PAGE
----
While driving back from a party through the warm London night last Monday evening, I decided to tell my girlfriend about Stanley Cavell’s interpretation of Macbeth. The story does not reflect any better on me, if you know the essay in question. It centers on a description of the Macbeths as a portrait of a marriage gone perfectly, metaphysically wrong, one where the sharing of thought and passion has become ghastly and vampiric. But the play was on my mind because I was due to see it the following night, so maybe I can be forgiven my conversational choice. The production felt strikingly close to Cavell’s account. So I was thinking the next day about emailing him about it; instead I heard the news of his death. I am still reeling from that news as I write these brief thoughts.
Cavell had been my intellectual hero for some time before I met him. The first essay in the Cavell bibliography dates back to 1958 and has the irresistible title of “Must We Mean What We Say?” It is a telling title, too. Even in that early work, he takes a classic philosophical problem like that of meaning and looks at it askance, asking a question that is both slyly naive and densely suggestive. It became the title essay of his first book a decade or so later. The rest of the volume showed him wandering even further from the philosophical mainstream, in fact wandering far from anything even readily recognizable as philosophy within the Harvard department where he by then taught. Essays on his two key intellectual influences of J. L. Austin and Ludwig Wittgenstein were canonical enough, if bristlingly distinctive, but the book then moved through pieces on modernist music and on Beckett and on Kierkegaard. He left the normal reference points of analytic philosophy well behind. He published a book about cinema two years later, and a year after that a study of Thoreau’s Walden. Neither was liable to pave his way back to academic respectability.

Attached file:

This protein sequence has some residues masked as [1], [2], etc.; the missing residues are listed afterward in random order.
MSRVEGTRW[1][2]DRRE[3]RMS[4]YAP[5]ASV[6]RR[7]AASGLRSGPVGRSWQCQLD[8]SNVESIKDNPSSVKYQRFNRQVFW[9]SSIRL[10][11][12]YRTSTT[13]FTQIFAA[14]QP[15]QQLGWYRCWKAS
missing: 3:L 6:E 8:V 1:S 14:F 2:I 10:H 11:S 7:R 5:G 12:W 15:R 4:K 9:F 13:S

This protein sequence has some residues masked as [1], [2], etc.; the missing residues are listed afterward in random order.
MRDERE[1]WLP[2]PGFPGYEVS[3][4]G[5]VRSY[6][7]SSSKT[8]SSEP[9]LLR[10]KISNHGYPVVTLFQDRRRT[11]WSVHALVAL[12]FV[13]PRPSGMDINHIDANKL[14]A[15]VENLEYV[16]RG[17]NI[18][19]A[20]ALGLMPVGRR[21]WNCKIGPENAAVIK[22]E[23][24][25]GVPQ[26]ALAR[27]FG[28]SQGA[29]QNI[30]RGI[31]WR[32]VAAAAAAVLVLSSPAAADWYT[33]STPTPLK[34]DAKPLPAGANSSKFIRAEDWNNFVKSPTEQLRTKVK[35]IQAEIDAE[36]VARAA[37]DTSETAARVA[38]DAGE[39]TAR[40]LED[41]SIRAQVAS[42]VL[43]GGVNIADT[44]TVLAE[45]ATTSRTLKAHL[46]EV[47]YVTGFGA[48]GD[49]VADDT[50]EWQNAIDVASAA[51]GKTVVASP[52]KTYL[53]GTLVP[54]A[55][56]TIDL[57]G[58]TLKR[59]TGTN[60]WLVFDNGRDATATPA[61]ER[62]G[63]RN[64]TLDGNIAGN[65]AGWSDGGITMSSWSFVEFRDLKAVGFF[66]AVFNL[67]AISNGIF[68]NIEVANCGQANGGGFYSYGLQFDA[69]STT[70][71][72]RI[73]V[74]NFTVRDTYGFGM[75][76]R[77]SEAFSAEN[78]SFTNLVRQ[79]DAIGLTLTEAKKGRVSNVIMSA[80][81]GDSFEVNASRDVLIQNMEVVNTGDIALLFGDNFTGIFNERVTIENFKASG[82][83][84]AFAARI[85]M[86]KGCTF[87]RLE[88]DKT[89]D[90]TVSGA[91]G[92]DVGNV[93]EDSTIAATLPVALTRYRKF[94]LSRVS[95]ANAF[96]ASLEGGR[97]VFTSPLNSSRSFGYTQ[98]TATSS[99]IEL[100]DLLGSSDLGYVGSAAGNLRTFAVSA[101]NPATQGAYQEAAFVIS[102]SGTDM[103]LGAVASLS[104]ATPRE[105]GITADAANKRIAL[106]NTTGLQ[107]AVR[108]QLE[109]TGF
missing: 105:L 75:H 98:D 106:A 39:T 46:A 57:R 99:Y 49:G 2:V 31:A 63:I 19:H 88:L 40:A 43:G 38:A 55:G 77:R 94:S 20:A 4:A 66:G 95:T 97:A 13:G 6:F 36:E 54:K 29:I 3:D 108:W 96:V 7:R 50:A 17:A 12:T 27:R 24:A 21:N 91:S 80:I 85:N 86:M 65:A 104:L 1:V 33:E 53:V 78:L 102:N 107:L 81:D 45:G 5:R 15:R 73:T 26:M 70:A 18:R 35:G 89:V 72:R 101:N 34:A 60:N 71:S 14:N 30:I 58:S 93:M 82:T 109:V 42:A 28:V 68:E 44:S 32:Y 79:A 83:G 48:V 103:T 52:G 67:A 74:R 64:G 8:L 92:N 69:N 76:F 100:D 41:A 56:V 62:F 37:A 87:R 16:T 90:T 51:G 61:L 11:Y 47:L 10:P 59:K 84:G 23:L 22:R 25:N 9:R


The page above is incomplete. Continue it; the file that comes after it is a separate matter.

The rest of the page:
If this makes his writing sound in some ways brilliantly irresponsible, so it was. But the larger point is that all this mental wandering was in service of a larger idea of intellectual responsibility than academic departments of philosophy have, for the most part, known how to sustain, or so he would have argued. His hope was to broaden philosophy to as much of the world as possible, and it was always an open question for him which of the two was meant to test the other. Wittgenstein and Austin had taught him to address the problems of linguistic philosophy by turning to the usages of ordinary language, to how people actually speak in their actual lives. Cavell turned this into an ever larger prospectus, in which everyday experience itself became both the perpetual starting point of philosophy and its highest desire.
So lunch with Stanley Cavell was apt to be a splendidly charged enterprise. Having lunch with someone considered by many to be the most original philosopher alive would have been decidedly enough, but the heart of his originality was the claim that the everyday affairs of conversation and interaction and taste were precisely what philosophy was made of. Luckily, and unsurprisingly, he had a sort of genius for everyday conviviality, too. There was no question of parity between us; he was, for one, nearly fifty years my senior. Yet in other ways he offered equality. The tiny family dog yapped away frantically as the great man opened the door of his house in Brookline, as if to assure us all that comedy was right at hand.